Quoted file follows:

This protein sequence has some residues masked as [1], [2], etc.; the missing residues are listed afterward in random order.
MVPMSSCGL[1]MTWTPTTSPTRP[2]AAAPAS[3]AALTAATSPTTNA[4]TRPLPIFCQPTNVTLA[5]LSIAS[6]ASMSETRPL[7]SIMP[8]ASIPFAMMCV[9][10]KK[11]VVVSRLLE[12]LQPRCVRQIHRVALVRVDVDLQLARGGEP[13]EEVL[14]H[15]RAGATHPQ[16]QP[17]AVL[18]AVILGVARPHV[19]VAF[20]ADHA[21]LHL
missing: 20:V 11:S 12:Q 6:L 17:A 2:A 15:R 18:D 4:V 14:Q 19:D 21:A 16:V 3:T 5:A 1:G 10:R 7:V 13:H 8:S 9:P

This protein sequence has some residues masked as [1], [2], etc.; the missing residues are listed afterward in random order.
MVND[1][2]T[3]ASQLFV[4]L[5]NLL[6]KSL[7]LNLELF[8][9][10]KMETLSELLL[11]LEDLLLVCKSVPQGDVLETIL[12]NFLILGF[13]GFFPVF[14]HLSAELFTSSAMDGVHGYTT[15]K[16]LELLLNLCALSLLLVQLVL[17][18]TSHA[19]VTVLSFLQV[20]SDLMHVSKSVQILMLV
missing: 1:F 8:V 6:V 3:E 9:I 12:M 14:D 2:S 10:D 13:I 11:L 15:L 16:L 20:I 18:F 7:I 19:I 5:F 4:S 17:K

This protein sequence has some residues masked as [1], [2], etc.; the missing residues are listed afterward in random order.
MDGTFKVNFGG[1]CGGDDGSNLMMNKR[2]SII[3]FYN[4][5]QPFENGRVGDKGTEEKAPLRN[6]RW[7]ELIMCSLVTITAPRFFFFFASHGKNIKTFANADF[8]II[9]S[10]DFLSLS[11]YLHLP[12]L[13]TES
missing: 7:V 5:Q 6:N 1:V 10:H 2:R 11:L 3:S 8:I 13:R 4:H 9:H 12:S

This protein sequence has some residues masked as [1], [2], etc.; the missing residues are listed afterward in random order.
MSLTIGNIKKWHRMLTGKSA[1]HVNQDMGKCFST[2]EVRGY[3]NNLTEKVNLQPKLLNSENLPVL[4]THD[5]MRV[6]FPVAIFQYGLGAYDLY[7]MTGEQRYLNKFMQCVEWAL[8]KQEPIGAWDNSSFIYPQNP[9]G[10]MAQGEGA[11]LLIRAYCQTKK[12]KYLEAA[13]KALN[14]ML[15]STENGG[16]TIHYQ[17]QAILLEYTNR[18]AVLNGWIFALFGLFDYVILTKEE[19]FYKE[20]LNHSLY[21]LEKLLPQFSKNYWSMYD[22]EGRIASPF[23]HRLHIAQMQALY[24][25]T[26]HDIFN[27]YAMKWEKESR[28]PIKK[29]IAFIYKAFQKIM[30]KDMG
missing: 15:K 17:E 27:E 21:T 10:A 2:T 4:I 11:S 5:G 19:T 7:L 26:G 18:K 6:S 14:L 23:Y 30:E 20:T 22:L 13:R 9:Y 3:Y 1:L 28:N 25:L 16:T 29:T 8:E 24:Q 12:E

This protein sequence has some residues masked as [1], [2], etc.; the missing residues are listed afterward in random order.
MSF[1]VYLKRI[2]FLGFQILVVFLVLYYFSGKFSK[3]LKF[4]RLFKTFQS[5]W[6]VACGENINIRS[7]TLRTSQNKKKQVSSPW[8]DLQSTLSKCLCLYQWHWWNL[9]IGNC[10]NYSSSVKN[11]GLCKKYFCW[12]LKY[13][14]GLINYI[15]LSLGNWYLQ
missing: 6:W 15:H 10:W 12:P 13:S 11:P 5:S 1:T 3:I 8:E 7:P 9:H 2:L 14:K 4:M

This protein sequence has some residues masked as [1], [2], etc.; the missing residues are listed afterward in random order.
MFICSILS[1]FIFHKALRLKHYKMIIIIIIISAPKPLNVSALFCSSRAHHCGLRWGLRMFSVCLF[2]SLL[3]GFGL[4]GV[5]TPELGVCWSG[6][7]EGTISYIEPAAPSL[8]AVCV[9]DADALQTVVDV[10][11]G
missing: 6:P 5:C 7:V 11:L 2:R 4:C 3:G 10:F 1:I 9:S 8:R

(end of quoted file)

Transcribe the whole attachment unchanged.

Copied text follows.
This protein sequence has some residues masked as [1], [2], etc.; the missing residues are listed afterward in random order.
MVPMSSCGL[1]MTWTPTTSPTRP[2]AAAPAS[3]AALTAATSPTTNA[4]TRPLPIFCQPTNVTLA[5]LSIAS[6]ASMSETRPL[7]SIMP[8]ASIPFAMMCV[9][10]KK[11]VVVSRLLE[12]LQPRCVRQIHRVALVRVDVDLQLARGGEP[13]EEVL[14]H[15]RAGATHPQ[16]QP[17]AVL[18]AVILGVARPHV[19]VAF[20]ADHA[21]LHL
missing: 20:V 11:S 12:Q 6:L 17:A 2:A 15:R 18:D 4:V 14:Q 19:D 21:A 16:V 3:T 5:A 1:G 10:R 7:V 13:H 8:S 9:P

This protein sequence has some residues masked as [1], [2], etc.; the missing residues are listed afterward in random order.
MVND[1][2]T[3]ASQLFV[4]L[5]NLL[6]KSL[7]LNLELF[8][9][10]KMETLSELLL[11]LEDLLLVCKSVPQGDVLETIL[12]NFLILGF[13]GFFPVF[14]HLSAELFTSSAMDGVHGYTT[15]K[16]LELLLNLCALSLLLVQLVL[17][18]TSHA[19]VTVLSFLQV[20]SDLMHVSKSVQILMLV
missing: 1:F 8:V 6:V 3:E 9:I 12:M 14:D 2:S 10:D 13:I 11:L 15:L 16:L 20:I 18:F 7:I 19:I 5:F 4:S 17:K

This protein sequence has some residues masked as [1], [2], etc.; the missing residues are listed afterward in random order.
MDGTFKVNFGG[1]CGGDDGSNLMMNKR[2]SII[3]FYN[4][5]QPFENGRVGDKGTEEKAPLRN[6]RW[7]ELIMCSLVTITAPRFFFFFASHGKNIKTFANADF[8]II[9]S[10]DFLSLS[11]YLHLP[12]L[13]TES
missing: 7:V 5:Q 6:N 1:V 10:H 2:R 11:L 3:S 8:I 13:R 4:H 9:H 12:S

This protein sequence has some residues masked as [1], [2], etc.; the missing residues are listed afterward in random order.
MSLTIGNIKKWHRMLTGKSA[1]HVNQDMGKCFST[2]EVRGY[3]NNLTEKVNLQPKLLNSENLPVL[4]THD[5]MRV[6]FPVAIFQYGLGAYDLY[7]MTGEQRYLNKFMQCVEWAL[8]KQEPIGAWDNSSFIYPQNP[9]G[10]MAQGEGA[11]LLIRAYCQTKK[12]KYLEAA[13]KALN[14]ML[15]STENGG[16]TIHYQ[17]QAILLEYTNR[18]AVLNGWIFALFGLFDYVILTKEE[19]FYKE[20]LNHSLY[21]LEKLLPQFSKNYWSMYD[22]EGRIASPF[23]HRLHIAQMQALY[24][25]T[26]HDIFN[27]YAMKWEKESR[28]PIKK[29]IAFIYKAFQKIM[30]KDMG
missing: 15:K 17:E 27:E 21:T 10:A 2:T 4:I 11:S 5:G 19:T 7:L 26:G 18:K 6:S 14:L 23:Y 30:E 20:T 22:L 13:R 9:Y 3:Y 1:L 28:N 25:L 16:T 29:T 8:E 24:Q 12:E

This protein sequence has some residues masked as [1], [2], etc.; the missing residues are listed afterward in random order.
MSF[1]VYLKRI[2]FLGFQILVVFLVLYYFSGKFSK[3]LKF[4]RLFKTFQS[5]W[6]VACGENINIRS[7]TLRTSQNKKKQVSSPW[8]DLQSTLSKCLCLYQWHWWNL[9]IGNC[10]NYSSSVKN[11]GLCKKYFCW[12]LKY[13][14]GLINYI[15]LSLGNWYLQ
missing: 6:W 15:H 10:W 12:P 13:S 11:P 5:S 1:T 3:I 8:E 7:P 9:H 2:L 14:K 4:M

This protein sequence has some residues masked as [1], [2], etc.; the missing residues are listed afterward in random order.
MFICSILS[1]FIFHKALRLKHYKMIIIIIIISAPKPLNVSALFCSSRAHHCGLRWGLRMFSVCLF[2]SLL[3]GFGL[4]GV[5]TPELGVCWSG[6][7]EGTISYIEPAAPSL[8]AVCV[9]DADALQTVVDV[10][11]G
missing: 6:P 5:C 7:V 11:L 2:R 4:C 3:G 10:F 1:I 9:S 8:R